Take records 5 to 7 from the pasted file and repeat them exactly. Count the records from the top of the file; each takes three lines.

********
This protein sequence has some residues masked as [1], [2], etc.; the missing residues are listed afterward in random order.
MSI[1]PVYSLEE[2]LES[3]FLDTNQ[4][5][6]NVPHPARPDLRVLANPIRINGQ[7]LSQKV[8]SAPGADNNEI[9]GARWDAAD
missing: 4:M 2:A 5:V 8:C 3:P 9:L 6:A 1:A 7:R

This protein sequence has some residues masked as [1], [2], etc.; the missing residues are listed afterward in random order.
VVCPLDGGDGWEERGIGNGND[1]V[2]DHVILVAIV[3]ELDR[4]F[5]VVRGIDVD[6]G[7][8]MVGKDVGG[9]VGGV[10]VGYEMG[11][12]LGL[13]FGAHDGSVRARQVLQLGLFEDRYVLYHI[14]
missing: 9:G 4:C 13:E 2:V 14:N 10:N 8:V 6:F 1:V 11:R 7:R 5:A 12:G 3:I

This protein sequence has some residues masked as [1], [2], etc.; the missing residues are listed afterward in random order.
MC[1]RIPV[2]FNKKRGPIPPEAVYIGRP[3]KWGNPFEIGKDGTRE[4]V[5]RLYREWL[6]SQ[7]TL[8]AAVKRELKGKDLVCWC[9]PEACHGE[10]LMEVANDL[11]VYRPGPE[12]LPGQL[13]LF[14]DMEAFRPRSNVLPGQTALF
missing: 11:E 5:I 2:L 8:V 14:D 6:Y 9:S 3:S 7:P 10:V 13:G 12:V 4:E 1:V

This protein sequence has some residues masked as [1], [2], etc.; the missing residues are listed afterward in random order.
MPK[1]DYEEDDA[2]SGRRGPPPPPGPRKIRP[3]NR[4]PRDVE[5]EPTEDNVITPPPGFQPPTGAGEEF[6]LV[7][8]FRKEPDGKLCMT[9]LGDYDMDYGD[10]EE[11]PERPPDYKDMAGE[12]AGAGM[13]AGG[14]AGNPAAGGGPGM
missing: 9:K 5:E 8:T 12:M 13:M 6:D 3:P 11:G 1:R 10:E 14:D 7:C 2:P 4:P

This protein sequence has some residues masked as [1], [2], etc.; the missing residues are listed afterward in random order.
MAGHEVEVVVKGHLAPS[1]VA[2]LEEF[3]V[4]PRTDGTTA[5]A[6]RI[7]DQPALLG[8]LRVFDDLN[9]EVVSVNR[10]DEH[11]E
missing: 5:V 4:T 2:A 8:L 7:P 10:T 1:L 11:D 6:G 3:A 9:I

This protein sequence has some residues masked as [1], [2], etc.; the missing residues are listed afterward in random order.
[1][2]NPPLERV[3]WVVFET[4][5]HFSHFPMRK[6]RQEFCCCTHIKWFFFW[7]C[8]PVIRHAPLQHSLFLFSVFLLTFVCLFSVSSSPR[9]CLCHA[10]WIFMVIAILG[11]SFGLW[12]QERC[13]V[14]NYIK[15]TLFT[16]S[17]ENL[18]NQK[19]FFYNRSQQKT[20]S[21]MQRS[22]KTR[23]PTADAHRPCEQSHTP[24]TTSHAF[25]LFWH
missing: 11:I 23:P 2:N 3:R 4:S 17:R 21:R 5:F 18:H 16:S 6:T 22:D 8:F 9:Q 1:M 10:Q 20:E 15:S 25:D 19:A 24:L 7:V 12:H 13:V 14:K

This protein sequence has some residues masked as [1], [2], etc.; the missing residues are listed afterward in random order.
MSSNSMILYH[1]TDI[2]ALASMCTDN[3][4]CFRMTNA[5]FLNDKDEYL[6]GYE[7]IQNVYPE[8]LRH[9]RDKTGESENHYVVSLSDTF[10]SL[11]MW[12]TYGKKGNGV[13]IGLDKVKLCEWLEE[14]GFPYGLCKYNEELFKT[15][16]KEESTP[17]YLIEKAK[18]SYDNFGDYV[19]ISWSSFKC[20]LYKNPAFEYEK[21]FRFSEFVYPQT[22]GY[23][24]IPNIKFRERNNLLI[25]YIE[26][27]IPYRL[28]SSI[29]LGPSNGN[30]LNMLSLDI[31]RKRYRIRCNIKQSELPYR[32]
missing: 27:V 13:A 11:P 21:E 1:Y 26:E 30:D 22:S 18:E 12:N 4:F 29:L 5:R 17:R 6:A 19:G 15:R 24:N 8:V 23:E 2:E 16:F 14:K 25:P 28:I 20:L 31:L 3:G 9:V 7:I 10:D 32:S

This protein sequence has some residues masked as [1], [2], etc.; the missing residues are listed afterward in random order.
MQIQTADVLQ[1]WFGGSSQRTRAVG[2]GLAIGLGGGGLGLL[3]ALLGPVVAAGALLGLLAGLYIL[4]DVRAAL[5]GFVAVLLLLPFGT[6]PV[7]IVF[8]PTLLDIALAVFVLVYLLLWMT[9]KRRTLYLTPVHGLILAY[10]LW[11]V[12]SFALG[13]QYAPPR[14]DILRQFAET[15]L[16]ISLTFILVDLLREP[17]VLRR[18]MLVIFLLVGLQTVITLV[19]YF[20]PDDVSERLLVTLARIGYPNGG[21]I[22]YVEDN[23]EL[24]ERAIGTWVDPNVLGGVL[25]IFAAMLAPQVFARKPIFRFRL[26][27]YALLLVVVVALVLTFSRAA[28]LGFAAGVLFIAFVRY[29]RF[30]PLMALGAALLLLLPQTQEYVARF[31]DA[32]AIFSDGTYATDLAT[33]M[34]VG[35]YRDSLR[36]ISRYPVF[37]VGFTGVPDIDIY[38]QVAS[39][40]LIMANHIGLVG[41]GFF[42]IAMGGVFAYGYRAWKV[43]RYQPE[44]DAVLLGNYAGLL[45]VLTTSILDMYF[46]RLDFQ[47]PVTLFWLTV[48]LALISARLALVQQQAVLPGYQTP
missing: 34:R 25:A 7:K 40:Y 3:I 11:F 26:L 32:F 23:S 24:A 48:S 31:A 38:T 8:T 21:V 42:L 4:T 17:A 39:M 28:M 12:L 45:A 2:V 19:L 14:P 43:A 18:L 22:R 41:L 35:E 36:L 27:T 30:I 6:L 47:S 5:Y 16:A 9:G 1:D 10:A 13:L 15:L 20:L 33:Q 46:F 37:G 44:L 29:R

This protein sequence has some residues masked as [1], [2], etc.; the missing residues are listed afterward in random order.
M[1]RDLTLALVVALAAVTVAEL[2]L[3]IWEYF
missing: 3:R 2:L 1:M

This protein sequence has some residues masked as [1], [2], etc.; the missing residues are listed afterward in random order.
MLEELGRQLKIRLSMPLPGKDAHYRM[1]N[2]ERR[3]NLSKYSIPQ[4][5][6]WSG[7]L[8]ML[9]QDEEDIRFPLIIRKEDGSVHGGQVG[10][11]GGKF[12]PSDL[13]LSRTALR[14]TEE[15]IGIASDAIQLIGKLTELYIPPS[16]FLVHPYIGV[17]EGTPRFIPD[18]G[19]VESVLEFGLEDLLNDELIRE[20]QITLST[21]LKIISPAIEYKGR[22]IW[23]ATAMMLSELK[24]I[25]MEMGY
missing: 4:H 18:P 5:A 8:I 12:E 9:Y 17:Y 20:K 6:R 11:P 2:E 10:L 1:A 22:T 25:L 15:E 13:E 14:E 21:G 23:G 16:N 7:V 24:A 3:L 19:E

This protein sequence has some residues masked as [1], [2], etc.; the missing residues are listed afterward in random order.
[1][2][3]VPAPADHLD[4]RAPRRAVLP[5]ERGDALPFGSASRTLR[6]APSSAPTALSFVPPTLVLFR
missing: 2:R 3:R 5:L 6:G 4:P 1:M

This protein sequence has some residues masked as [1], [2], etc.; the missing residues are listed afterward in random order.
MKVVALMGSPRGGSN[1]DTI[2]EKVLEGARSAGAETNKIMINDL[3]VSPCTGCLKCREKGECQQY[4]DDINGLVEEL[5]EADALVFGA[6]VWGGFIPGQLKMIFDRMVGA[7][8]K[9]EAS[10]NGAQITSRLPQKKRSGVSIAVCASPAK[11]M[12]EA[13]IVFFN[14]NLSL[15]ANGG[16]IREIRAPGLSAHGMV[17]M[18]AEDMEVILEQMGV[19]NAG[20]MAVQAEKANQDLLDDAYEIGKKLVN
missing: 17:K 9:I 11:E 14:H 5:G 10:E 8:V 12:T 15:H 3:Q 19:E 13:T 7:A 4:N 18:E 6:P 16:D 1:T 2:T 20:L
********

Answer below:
This protein sequence has some residues masked as [1], [2], etc.; the missing residues are listed afterward in random order.
MAGHEVEVVVKGHLAPS[1]VA[2]LEEF[3]V[4]PRTDGTTA[5]A[6]RI[7]DQPALLG[8]LRVFDDLN[9]EVVSVNR[10]DEH[11]E
missing: 5:V 4:T 2:A 8:L 7:P 10:T 1:L 11:D 6:G 3:A 9:I

This protein sequence has some residues masked as [1], [2], etc.; the missing residues are listed afterward in random order.
[1][2]NPPLERV[3]WVVFET[4][5]HFSHFPMRK[6]RQEFCCCTHIKWFFFW[7]C[8]PVIRHAPLQHSLFLFSVFLLTFVCLFSVSSSPR[9]CLCHA[10]WIFMVIAILG[11]SFGLW[12]QERC[13]V[14]NYIK[15]TLFT[16]S[17]ENL[18]NQK[19]FFYNRSQQKT[20]S[21]MQRS[22]KTR[23]PTADAHRPCEQSHTP[24]TTSHAF[25]LFWH
missing: 11:I 23:P 2:N 3:R 4:S 17:R 21:R 5:F 18:H 16:S 6:T 22:D 8:F 9:Q 1:M 10:Q 20:E 15:S 25:D 19:A 24:L 7:V 12:H 13:V 14:K

This protein sequence has some residues masked as [1], [2], etc.; the missing residues are listed afterward in random order.
MSSNSMILYH[1]TDI[2]ALASMCTDN[3][4]CFRMTNA[5]FLNDKDEYL[6]GYE[7]IQNVYPE[8]LRH[9]RDKTGESENHYVVSLSDTF[10]SL[11]MW[12]TYGKKGNGV[13]IGLDKVKLCEWLEE[14]GFPYGLCKYNEELFKT[15][16]KEESTP[17]YLIEKAK[18]SYDNFGDYV[19]ISWSSFKC[20]LYKNPAFEYEK[21]FRFSEFVYPQT[22]GY[23][24]IPNIKFRERNNLLI[25]YIE[26][27]IPYRL[28]SSI[29]LGPSNGN[30]LNMLSLDI[31]RKRYRIRCNIKQSELPYR[32]
missing: 27:V 13:A 11:P 21:E 1:Y 26:E 30:D 22:S 18:E 12:N 4:F 29:L 5:R 17:R 6:A 19:G 15:R 24:N 8:V 23:E 2:E 16:F 14:K 25:P 28:I 20:L 31:L 3:G 9:V 7:I 10:D 32:S